- Vehicles that have been abused.
The Warranty Act protects consumers during the entire period the vehicle’s factory warranty is active. However, in some cases, the protection period may be longer. Sonoma car owners who suspect they have purchased or leased a lemon should consult an experienced attorney to determine whether California’s lemon law applies to their vehicle.
Dangers of Lemon Vehicles
Lemon vehicles can pose serious safety threats to users, passengers, pedestrians, and anyone near the car. NHTSA projections estimated that nearly 32,000 people died in traffic accidents in the first nine months of the year. Traffic accidents are the leading cause of debilitating injuries in the country.
In light of this growing public health concern, the NHTSA takes vehicle safety seriously and requires manufacturers to recall vehicles that do not meet federal safety standards or have safety-related defects. Under the National Traffic and Motor Vehicle Safety Act, the NHTSA has recalled over 390 million vehicles, in addition to 46 million tires, 66 million motor vehicle parts, and 42 million car seats. While recalls do not necessarily mean that a car qualifies as a lemon, it does increase the likelihood that the vehicle meets California’s lemon law requirements.
Examples of Problems that Make a Car a Lemon
Any “substantial defect” can make a vehicle qualify as a lemon. Moreover, the United States Code for Motor Vehicle Safety defines motor vehicle defects as any defect in the following:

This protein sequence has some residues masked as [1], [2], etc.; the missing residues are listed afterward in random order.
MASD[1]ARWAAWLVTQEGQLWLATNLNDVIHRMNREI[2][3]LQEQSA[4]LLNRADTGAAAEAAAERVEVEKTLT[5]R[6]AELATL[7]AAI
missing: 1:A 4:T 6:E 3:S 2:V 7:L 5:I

- Components, or
- Material of a vehicle.
Some examples of safety-related defects include the following:
- Steering components that suddenly break;
- Problems with fuel system components;
- Accelator defects;
- Wheels that crack or break;
- Engine cooling fan issues; and
- Wiring system problems.
Some defects might not reach the level of turning the car into a lemon. Some non-substantial defects might include problems with the following:
- Air conditioners,
- Nonstructural rust, and
- Excessive fuel or oil consumption.
However, an attorney can help consumers determine whether their vehicle’s issues affect its value or safety and reach the level of making it a lemon.
What Are the Remedies Under California Lemon Law?
Under California’s lemon law, manufacturers or authorized dealers that cannot remedy a serious warranty defect after a “reasonable number of attempts” must offer the consumer one of the following options:
- Replacement of the vehicle, or